…new organisation formed to get them involved in oil and gas sector
By Navendra Seoraj
A GROUP of young people have pooled their resources and ideas together to form the Youth and Oil Association (YOA), which is aimed at empowering young entrepreneurs and professionals to take advantage of direct and indirect opportunities in the budding oil and gas sector.
Over the years, young people have been taking a front seat in development, so it was only fitting for them to feel the benefits from what is expected to be a massive petroleum industry.
“The YOA came about as a result of Guyana’s two richest resources, youth and oil, which we have in abundance…one is being explored and extracted and the other is yet to be explored and extracted, so we took it on ourselves to bring about something which young businesses and individuals are in need of,” said President of YOA, Dennon Lewis, during his remarks at the launch of the association, last Thursday.
The association is a Non-Governmental Organisation (NGO) and not-for-profit organisation, which was established to help youth-based businesses become more viable and sustainable, so that they can benefit from the various opportunities as well as the spill-offs from the oil industry.
Lewis said the association hopes to educate individuals on the direct and indirect benefits in oil and gas, and to advocate for the right policies, which would result in young people benefitting from the emerging industry. The YOA already intends on pushing for the implementation of the Local Content Policy which has been on the discussion table for a while.
As they push for local involvement, the group also intends on paying close attention to the reality that many young people are yet to understand the direct link between their ventures and the oil and gas sector. For instance, it is unclear how an entertainer brining artistes to Guyana or how someone in the transportation sector will benefit from the oil and gas sector.
“Our aim is to bring this information to the young people and assist them in getting the right standards and quality, the right certifications, so they can be competitive like the other businesses,” said Lewis.
The mission of the YOA is to create opportunities for Guyanese youth from oil and gas through education, advocacy and support.
YOA believes that by educating individuals about the oil sector, persons would be more equipped to benefit from the ripple effect of the sector and will be further empowered to cash in on the other opportunities available through indirect industries and sectors. The team, headed by a youth-centre executive body, will be working closely to provide support in the form of financing, coaching and technical expertise through partnerships with multiple organisations and companies.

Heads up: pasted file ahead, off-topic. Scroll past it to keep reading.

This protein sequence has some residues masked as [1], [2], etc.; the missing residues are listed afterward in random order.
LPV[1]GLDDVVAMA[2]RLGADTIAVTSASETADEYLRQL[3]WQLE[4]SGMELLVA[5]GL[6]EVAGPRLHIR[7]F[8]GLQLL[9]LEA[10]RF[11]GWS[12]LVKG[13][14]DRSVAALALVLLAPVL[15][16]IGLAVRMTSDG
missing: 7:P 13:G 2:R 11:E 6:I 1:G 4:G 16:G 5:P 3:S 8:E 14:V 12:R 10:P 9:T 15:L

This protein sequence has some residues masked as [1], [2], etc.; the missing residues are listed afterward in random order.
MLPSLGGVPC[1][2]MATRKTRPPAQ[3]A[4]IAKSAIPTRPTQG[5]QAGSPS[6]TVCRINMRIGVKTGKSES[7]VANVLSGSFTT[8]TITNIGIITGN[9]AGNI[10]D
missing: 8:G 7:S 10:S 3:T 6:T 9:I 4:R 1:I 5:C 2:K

“As it is right now we are in talks with local and international bodies which are in agreement with the calls for the association,” said Lewis, adding that the association is also engaging partners and organisations, which will offer technical services or provide capital for startup businesses.
One of the association’s affiliates, the Masterclass Institute, has already pledged $3M in scholarships for members of the association, who need training in the areas of entrepreneurship, technology, agriculture and leadership/management.
Another YOA affiliate, Kaizen Consultancy, has also offered to assist young people with the process of business registration and to guide them through the legal aspects of business in Guyana. “Young people are often discouraged from getting grants and funding because of the paperwork or they just find the process tedious… the consultancy company will help with things such as GRA, NIS and business registration so that every business that comes through is compliant with the local laws,” said Lewis.
The organisation, along with its affiliates, will also provide simplified information on oil and gas to its members. The association already has a total of 53 members from different regions and five affiliates.
Going forward in its first year, the association will be open and free so that young people could benefit from the services offered. From the second year, based on operation costs, there will be a membership fee. “We have members as far as Berbice…if we have thousands of young people we will consider having arms in various regions because if we put a cap we will limit persons,” said Lewis. To become a member of the YOA, persons must be between the ages of 16 and 35 years and must have a business or a business idea.
Legal Director of the YOA, Ayodele Roache, said persons have to be 18 years old to legally own a business, but the association has their limit at 16 years old because they intend on championing the call for the law to be changed. She said there is a lot to be done, but the association will “hit the ground running” and ensure that young people start seeing the benefits soon.